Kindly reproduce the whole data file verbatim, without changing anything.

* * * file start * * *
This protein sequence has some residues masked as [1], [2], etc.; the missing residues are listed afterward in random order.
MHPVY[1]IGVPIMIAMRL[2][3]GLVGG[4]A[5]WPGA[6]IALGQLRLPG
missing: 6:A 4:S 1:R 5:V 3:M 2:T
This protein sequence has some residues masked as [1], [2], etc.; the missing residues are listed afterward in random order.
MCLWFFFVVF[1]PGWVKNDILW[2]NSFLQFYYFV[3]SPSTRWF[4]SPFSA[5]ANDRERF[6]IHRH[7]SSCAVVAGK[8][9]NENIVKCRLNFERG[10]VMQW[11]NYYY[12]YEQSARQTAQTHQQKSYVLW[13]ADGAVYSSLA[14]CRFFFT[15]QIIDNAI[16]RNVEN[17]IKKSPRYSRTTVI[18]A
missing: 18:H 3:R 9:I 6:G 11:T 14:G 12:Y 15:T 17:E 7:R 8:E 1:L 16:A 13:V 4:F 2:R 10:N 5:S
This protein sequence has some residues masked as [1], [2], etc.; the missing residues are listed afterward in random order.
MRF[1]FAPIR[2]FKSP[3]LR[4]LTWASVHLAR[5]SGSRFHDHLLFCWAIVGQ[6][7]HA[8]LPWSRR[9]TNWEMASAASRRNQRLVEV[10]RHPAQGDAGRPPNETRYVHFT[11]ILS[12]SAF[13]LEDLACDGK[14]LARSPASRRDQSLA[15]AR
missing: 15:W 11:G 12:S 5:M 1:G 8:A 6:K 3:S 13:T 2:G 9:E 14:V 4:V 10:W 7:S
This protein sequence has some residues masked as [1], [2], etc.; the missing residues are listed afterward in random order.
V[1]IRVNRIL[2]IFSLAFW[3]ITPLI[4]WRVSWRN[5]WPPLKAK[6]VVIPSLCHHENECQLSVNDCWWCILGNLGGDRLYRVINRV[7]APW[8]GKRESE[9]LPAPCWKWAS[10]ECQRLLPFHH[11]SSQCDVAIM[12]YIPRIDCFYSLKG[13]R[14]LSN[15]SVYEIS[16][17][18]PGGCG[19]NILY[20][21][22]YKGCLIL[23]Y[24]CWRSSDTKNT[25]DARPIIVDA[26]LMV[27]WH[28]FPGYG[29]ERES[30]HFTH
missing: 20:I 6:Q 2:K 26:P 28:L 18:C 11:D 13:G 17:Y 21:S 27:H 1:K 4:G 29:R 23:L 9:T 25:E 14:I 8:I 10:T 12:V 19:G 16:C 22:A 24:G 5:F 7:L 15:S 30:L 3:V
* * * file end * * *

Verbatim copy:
This protein sequence has some residues masked as [1], [2], etc.; the missing residues are listed afterward in random order.
MHPVY[1]IGVPIMIAMRL[2][3]GLVGG[4]A[5]WPGA[6]IALGQLRLPG
missing: 6:A 4:S 1:R 5:V 3:M 2:T
This protein sequence has some residues masked as [1], [2], etc.; the missing residues are listed afterward in random order.
MCLWFFFVVF[1]PGWVKNDILW[2]NSFLQFYYFV[3]SPSTRWF[4]SPFSA[5]ANDRERF[6]IHRH[7]SSCAVVAGK[8][9]NENIVKCRLNFERG[10]VMQW[11]NYYY[12]YEQSARQTAQTHQQKSYVLW[13]ADGAVYSSLA[14]CRFFFT[15]QIIDNAI[16]RNVEN[17]IKKSPRYSRTTVI[18]A
missing: 18:H 3:R 9:I 6:G 11:T 14:G 12:Y 15:T 17:E 7:R 8:E 1:L 16:A 13:V 4:F 2:R 10:N 5:S
This protein sequence has some residues masked as [1], [2], etc.; the missing residues are listed afterward in random order.
MRF[1]FAPIR[2]FKSP[3]LR[4]LTWASVHLAR[5]SGSRFHDHLLFCWAIVGQ[6][7]HA[8]LPWSRR[9]TNWEMASAASRRNQRLVEV[10]RHPAQGDAGRPPNETRYVHFT[11]ILS[12]SAF[13]LEDLACDGK[14]LARSPASRRDQSLA[15]AR
missing: 15:W 11:G 12:S 5:M 1:G 8:A 6:K 3:S 13:T 2:G 9:E 14:V 4:V 10:W 7:S
This protein sequence has some residues masked as [1], [2], etc.; the missing residues are listed afterward in random order.
V[1]IRVNRIL[2]IFSLAFW[3]ITPLI[4]WRVSWRN[5]WPPLKAK[6]VVIPSLCHHENECQLSVNDCWWCILGNLGGDRLYRVINRV[7]APW[8]GKRESE[9]LPAPCWKWAS[10]ECQRLLPFHH[11]SSQCDVAIM[12]YIPRIDCFYSLKG[13]R[14]LSN[15]SVYEIS[16][17][18]PGGCG[19]NILY[20][21][22]YKGCLIL[23]Y[24]CWRSSDTKNT[25]DARPIIVDA[26]LMV[27]WH[28]FPGYG[29]ERES[30]HFTH
missing: 20:I 6:Q 2:K 26:P 28:L 18:C 11:D 13:G 17:Y 21:S 27:H 1:K 4:G 29:R 23:L 9:T 25:E 14:I 8:I 10:T 12:V 19:G 16:C 22:A 24:G 5:F 7:L 15:S 30:L 3:V